Several Spanish cities are joining a move by authorities in major urban areas worldwide to create more cycling lanes in order to promote bicycle transportation as an alternative to motor vehicles once coronavirus lockdowns begin to be lifted.
Authorities in Barcelona, Valencia, Pamplona, Granada and other cities are concerned that residents afraid of risking contagion by using traditional bus and metro public transportation to and from work and on errands may revert to motor vehicle transportation, clogging the cities’ traffic lanes and causing noxious vehicle emissions to skyrocket.
So several cities are preparing to create kilometres of new, temporary bicycle lanes to provide a safe and secure means of transportation for those people who need fast and reliable means of urban transportation, while still maintaining social-distancing.
► News Sources: Business Insider, Público and El Confidencial …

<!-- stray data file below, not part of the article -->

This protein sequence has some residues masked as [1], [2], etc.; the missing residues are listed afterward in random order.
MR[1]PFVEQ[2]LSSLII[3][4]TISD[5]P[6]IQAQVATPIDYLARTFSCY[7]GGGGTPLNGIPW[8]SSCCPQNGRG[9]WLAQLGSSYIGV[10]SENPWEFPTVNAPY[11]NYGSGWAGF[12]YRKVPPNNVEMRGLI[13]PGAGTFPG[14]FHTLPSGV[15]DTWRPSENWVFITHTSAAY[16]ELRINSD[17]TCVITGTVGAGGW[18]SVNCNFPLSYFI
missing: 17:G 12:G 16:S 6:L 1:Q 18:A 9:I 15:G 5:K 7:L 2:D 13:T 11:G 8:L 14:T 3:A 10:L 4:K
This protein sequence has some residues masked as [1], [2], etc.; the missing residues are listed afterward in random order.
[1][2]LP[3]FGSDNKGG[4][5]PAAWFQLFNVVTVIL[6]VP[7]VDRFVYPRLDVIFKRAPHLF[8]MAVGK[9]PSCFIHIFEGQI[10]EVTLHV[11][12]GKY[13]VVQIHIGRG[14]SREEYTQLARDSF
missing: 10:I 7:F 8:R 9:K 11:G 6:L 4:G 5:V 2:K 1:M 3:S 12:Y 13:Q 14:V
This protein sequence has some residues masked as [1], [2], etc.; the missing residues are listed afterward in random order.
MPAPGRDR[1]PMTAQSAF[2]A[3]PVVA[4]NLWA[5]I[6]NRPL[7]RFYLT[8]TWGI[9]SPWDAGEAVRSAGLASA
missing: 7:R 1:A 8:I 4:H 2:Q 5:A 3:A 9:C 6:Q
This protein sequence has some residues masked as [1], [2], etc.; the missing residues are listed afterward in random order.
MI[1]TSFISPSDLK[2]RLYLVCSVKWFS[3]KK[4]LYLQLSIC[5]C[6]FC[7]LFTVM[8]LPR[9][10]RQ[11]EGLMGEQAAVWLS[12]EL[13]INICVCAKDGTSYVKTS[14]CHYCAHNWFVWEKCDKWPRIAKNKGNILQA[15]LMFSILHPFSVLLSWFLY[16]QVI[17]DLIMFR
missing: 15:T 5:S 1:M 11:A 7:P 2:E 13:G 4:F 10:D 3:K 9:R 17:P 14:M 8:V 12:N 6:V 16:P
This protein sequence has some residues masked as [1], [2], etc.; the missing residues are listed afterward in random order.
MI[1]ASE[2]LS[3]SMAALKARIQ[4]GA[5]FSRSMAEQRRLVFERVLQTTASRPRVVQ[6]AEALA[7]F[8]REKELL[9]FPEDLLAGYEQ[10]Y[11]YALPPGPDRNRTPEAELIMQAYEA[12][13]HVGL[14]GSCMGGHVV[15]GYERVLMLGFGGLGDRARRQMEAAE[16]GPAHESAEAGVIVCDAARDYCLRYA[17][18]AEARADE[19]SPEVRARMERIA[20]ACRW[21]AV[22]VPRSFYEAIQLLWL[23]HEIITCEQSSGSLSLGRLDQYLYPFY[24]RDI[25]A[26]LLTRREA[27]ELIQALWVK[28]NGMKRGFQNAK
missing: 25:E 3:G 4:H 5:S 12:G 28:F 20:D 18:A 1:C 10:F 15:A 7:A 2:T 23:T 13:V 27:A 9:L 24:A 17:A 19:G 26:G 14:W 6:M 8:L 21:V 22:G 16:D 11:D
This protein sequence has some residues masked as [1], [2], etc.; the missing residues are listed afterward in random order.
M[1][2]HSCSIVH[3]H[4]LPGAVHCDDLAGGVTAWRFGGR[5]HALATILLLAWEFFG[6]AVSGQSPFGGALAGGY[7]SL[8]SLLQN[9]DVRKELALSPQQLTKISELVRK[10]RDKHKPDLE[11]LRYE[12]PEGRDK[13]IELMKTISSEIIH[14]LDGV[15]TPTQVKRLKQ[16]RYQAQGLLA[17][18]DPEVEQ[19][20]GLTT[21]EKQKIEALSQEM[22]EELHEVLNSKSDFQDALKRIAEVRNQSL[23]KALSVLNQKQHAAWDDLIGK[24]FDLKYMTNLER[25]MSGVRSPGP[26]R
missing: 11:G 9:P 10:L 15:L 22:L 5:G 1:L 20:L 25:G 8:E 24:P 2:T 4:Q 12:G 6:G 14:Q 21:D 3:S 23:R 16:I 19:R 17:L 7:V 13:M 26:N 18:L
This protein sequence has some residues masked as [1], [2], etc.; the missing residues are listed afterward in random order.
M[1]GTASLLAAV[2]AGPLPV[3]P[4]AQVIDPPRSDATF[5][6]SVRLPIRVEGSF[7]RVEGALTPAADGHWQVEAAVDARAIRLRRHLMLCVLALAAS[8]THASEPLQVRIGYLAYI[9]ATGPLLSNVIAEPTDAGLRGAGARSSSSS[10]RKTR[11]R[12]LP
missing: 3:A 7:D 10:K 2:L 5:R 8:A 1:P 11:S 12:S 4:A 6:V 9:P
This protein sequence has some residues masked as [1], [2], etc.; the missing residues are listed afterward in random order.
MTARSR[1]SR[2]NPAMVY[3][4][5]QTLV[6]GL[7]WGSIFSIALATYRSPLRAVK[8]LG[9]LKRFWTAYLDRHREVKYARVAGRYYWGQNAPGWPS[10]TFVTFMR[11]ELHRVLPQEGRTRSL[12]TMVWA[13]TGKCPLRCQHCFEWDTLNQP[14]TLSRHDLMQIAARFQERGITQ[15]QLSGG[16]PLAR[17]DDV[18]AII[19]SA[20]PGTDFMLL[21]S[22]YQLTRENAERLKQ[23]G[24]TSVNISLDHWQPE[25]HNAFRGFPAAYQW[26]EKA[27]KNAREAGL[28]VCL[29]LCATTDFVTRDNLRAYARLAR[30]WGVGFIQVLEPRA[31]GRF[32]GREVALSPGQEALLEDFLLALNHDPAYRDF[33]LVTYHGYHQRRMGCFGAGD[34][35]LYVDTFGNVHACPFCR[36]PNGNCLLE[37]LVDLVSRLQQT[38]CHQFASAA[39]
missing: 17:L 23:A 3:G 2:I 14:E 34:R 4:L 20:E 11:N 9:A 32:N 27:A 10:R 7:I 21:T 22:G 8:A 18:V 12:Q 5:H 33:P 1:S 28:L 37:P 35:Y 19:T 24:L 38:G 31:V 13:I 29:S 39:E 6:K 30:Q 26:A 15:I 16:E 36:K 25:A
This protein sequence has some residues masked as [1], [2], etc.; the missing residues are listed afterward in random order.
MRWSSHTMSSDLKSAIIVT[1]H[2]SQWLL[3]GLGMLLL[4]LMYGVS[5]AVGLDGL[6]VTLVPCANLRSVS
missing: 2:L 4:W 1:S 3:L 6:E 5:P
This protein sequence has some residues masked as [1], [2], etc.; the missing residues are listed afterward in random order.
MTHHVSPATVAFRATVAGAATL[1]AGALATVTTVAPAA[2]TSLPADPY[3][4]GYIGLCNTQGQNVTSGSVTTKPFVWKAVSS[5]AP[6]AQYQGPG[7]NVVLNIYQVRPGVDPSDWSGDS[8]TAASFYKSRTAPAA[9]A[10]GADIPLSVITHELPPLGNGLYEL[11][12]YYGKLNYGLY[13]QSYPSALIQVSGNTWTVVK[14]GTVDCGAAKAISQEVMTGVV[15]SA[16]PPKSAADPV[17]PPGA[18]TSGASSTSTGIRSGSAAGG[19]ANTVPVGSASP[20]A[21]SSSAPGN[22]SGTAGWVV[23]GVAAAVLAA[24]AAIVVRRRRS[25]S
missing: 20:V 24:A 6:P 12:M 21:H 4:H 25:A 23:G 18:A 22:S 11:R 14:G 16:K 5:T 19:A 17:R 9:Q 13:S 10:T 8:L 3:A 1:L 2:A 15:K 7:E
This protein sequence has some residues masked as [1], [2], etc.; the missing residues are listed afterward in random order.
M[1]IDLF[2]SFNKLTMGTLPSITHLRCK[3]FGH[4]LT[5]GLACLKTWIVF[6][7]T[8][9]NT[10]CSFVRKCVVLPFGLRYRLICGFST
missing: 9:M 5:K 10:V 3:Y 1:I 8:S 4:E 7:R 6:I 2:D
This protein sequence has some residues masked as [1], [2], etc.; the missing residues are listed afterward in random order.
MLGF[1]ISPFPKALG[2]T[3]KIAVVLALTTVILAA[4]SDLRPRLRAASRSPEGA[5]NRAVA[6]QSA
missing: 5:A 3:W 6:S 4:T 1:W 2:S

Both Barcelona and Valencia, for example, are planning to eliminate vehicle lanes in their city centres to make way for more pedestrian and bicycle traffic.
Barcelona plans to create 21 kilometres of bike lanes to temporarily replace some bus lanes and will widen sidewalks on Via Laietana, the Gran Vía and Diagonal at a cost of 4.4 million euros.
Valencia will be eliminating car lanes and temporarily using bus lanes to enable bicycle traffic along the Pérez Galdós-Giorgeta axis and the Plaza de San Agustín, reconfiguring traffic flow to accommodate more bicycle traffic. The city hopes to have the changes in place by the 2nd of May.
In Granada, the city council is developing a plan for rolling out lanes for the exclusive use of bicyclists and roller skaters along the city’s main streets.
Pamplona city officials have said their city will also be unveiling a network of temporary bike lanes as well as reduced waiting time at traffic lights to encourage more people to cycle instead of using motor vehicles.
City authorities in Madrid, meanwhile, are being lobbied by the Regional Federation of Neighborhood Associations of Madrid (FRAVM) and the Association of Pedestrians to restructure the capital city’s streets to esure social-distancing and road safety and encourage both walking and cycling as the preferred alternatives for those wishing to avoid crowded public transport.
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